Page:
In this week’s publishing conference at the Sharjah International Book Fair, delegates are welcoming an education ministry commitment to local publishers.
With more than 240,000 titles, the South African ed-tech company Snapplify is working with communications provider Econet to make ebooks available to more African readers.
A study commissioned by Ingram finds that students delay or avoid purchasing expensive textbooks. Education publishers respond with digital textbooks.
In stating its support for two years of discussion, the International Publishers Association at WIPO’s semiannual committee meetings signaled its stance on international copyright exceptions in education.
The first-announced institutional contract for the Cengage Unlimited subscription model for its digitally delivered college curriculum course materials has been signed for the 2018-2019 school year by New Mexico’s University of the Southwest.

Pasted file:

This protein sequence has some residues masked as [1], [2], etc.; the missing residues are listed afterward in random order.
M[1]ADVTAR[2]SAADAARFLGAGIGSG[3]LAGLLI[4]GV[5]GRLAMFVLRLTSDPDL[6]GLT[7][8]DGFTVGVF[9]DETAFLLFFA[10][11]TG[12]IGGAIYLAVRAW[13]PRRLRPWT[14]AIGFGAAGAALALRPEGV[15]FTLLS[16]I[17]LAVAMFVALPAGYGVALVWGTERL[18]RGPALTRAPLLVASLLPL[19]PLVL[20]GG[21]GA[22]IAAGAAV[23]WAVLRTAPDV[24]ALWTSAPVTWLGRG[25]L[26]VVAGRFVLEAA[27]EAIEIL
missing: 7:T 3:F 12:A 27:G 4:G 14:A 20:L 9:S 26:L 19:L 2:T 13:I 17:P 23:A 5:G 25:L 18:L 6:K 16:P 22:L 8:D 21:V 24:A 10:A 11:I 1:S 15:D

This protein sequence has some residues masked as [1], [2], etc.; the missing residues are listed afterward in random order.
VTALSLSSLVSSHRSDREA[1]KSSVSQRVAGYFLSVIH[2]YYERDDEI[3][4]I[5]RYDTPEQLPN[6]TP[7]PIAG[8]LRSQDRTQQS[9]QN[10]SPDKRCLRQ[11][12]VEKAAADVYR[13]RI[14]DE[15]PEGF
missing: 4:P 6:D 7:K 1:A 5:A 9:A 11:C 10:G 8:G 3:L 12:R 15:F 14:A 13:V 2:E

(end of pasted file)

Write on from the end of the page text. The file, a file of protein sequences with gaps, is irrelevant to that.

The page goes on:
In Russia, there is a growing demand for English language learning. Russian publisher Prosveshchenie announces a joint venture with Pearson to supply educational material to the market
The educational charity Book Aid International produces its own study that supports the tenets of its relatively new ‘Study Hub’ exam-oriented program.
Calling it ‘a truly essential organization for making our marketplace work,’ Canadian publishers honor the Access Copyright revenue collection agency, which is in the middle of a dispute with the education sector.
How are authors’ contractual rights with a publisher best handled when the house rolls out a digital subscription offer and promises that its entire content library will be on offer that way? An authors’ lawsuit of Cengage is calling the question.
‘My colleagues and I are suffering real-time damage triggered by this act.’ Glenn Rollans and Kate Edwards of the Association of Canadian Publishers, along with John Degen of the Writers’ Union, testify in hearings on the Copyright Modernization Act.